A further essential element of the restaurant is its 600-bin wine list, boasting a particularly strong French selection, but also bottles from Austria, Spain, Greece, Lebanon, Luxembourg and the New World, not to mention the odd sake. And, just as at L'Etranger, which has won a huge following for the affordability of its wines, Issolah plans to make this list renowned for the fairness of its pricing. "I hate the fact that most restaurants put huge mark-ups on wine," he says. "We're offering a whole page of wines under £16.50 and we're going to be offering a 50% discount on wine at lunch. Many of our wines you won't find any cheaper in Oddbins."
The importance Issolah places on wine helps to explain his choice of name for the Dulwich restaurant, Beauberry being a small village in the Charolais region of Burgundy. "Some people have been shocked at me changing the name of this restaurant," he says. "But I felt I had to in order to show that the food and service have completely changed compared with the past."
Ibi Issolah: background and career
Ibi Issolah has come a long way from his humble beginnings as a Berber from Algeria. Born in 1961 into a family from Boughni in the Grand Kabylie region of the Atlas Mountains, he was brought up largely in Algiers and clearly remembers the humiliation of being singled out to receive free clothes at school.
"I was called up in front of a class of 30 or 40 kids to be given clothes because we were poor and I came to school looking scruffy. I would never wear them, though, because I felt they marked me out," he says. "But that experience has made me stronger, more determined and keener to succeed in life, so it was probably a good thing, looking back."
Issolah went on to take a masters degree at the University of Law in Algiers and, as part of his studies, came to London to learn English between 1987 and 1989. He then went to the Sorbonne University in Paris to take a further masters degree in banking and admits, had he then returned to Algeria, he "would probably have been a high court judge by the age of 30".
Instead, however, he turned his back on law, banking and the country of his birth and came back to London. "I felt that Algeria was unstable politically, and that my future lay somewhere else," he says. "I was completely fascinated by British culture - everything from the Beatles to Tottenham Hotspur FC - so I decided to come here."
The first job he landed was selling timeshare properties and, having discovered a gift for getting people to part with their money, he went on to sell financial services and insurance for a couple of years. During this time, however, he found that his real passion was for his part-time evening job as a barman at the Café Royal - "I loved talking to the customers" - so when he saw an advertisement for staff at Conran Restaurants' newly opened Le Pont de La Tour in the early 1990s, he applied and got taken on as a chef de rang.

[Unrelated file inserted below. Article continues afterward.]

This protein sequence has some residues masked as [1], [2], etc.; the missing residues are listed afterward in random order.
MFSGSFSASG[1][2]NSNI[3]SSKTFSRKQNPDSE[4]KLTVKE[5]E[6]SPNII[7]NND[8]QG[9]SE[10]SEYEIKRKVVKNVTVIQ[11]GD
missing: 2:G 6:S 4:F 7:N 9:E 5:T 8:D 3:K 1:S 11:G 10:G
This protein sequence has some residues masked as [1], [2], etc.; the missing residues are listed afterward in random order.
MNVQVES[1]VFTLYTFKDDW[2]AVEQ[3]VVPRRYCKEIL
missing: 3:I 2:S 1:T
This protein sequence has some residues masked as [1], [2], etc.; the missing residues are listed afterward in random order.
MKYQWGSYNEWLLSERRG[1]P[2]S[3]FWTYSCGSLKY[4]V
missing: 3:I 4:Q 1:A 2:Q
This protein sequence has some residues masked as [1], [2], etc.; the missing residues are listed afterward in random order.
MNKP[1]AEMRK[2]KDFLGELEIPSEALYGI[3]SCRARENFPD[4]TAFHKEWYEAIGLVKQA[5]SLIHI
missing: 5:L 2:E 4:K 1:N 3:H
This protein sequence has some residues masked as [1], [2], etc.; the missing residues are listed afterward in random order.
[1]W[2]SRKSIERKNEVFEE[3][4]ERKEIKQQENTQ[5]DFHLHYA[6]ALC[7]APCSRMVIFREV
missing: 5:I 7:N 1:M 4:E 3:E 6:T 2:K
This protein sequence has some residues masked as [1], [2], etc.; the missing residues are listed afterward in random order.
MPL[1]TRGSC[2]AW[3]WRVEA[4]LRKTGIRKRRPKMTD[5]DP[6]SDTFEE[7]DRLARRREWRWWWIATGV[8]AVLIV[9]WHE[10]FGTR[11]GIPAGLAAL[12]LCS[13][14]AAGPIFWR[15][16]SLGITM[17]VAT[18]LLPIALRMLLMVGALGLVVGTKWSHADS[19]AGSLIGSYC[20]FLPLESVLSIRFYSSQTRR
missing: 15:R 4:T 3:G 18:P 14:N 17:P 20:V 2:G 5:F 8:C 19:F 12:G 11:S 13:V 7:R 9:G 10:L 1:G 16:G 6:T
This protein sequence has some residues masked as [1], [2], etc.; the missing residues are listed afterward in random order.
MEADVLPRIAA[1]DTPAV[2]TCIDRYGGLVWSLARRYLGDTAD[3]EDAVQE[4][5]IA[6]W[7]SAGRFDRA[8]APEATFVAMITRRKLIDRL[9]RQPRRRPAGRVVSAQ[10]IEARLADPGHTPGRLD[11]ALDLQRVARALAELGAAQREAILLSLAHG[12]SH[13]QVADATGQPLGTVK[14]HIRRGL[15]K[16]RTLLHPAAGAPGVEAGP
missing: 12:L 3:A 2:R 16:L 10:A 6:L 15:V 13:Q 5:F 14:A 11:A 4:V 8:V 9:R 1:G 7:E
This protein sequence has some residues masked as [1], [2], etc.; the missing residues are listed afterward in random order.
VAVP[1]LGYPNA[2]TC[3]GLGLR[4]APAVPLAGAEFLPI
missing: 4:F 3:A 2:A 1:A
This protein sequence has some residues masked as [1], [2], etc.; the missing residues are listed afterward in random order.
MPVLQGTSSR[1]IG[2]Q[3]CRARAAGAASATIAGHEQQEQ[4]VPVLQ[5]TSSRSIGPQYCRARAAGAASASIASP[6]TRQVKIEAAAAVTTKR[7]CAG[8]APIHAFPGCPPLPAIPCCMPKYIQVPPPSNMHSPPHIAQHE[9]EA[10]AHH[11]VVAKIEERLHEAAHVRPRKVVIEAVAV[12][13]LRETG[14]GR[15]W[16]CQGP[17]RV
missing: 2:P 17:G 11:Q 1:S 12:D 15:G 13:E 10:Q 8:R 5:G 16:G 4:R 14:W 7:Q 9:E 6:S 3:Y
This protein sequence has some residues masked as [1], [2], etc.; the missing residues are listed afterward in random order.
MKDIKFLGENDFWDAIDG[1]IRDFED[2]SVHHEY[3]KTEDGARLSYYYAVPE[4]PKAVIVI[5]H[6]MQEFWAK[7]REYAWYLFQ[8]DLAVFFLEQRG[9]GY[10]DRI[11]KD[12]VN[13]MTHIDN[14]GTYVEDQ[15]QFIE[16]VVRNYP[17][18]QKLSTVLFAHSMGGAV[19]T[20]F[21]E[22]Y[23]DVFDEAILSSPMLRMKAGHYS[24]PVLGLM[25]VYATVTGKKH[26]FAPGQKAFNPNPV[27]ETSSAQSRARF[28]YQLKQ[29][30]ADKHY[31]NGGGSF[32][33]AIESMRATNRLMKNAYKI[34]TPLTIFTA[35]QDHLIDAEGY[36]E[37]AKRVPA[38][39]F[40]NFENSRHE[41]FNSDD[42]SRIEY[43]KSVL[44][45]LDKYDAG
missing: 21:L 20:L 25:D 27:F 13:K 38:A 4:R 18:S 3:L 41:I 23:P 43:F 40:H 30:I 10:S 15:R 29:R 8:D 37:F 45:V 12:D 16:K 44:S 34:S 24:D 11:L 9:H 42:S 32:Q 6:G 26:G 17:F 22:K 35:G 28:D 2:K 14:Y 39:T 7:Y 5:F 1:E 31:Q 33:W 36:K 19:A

Aged 30 and with an armful of degrees under his belt, becoming a junior waiter could have been seen as a step down for Issolah, but he explains: "I've never been afraid to go backwards and learn from the bottom in order to move forwards in life."
Almost five years of working for Conran Restaurants followed, first at Pont and then at Butlers Wharf Chophouse, where he worked his way up to assistant manager, meeting his wife Cindy, a Citibank director, along the way.
Then an introduction to restaurateur Oliver Peyton led to him being offered arguably the best front-of-house job in London at the time, manager of the Atlantic Bar & Grill. "I joined in 1995 and spent six years there," says Issolah. "It was an incredible place to work. I remember one night when we had Al Pacino, Robert de Niro, Prince, Naomi Campbell and Michael Jordan all in on the same night."
By early 2002, though, Issolah felt ready to open his own restaurant. "I was lucky as I made lots of money on my flat, which I sold in order to open a business," he says. L'Etranger on Gloucester Road was that business. It opened in December 2002 and was a runaway success from day one, helped along by a string of rave reviews from leading critics, including Fay Maschler and AA Gill.
Opal Bar followed, with Beauberry House becoming the third of his company's restaurants.
Fact file: Circa Bar and Grill Group
Ownership Ibi Issolah owns 85% of the group, while the other shareholders are chef Jerome Tauvron, L'Etranger's general manager Dorian Pryce, and financier Helen Gorton
Establishments in the group
- L'Etranger, 36 Gloucester Road, London SW7 4QT; tel: 020 7584 1118
- Opal Bar, 36a Gloucester Road, London SW7 4QT; tel: 020 7584 9719
- Beauberry House, Belair Park, Gallery Road, Dulwich, London SE21 7AB; tel: 020 8299 9788
Plans To open a restaurant in Paris, likely to be in 2007 and along the lines of L'Etranger, with further projects under consideration in central London and Virginia Water, Surrey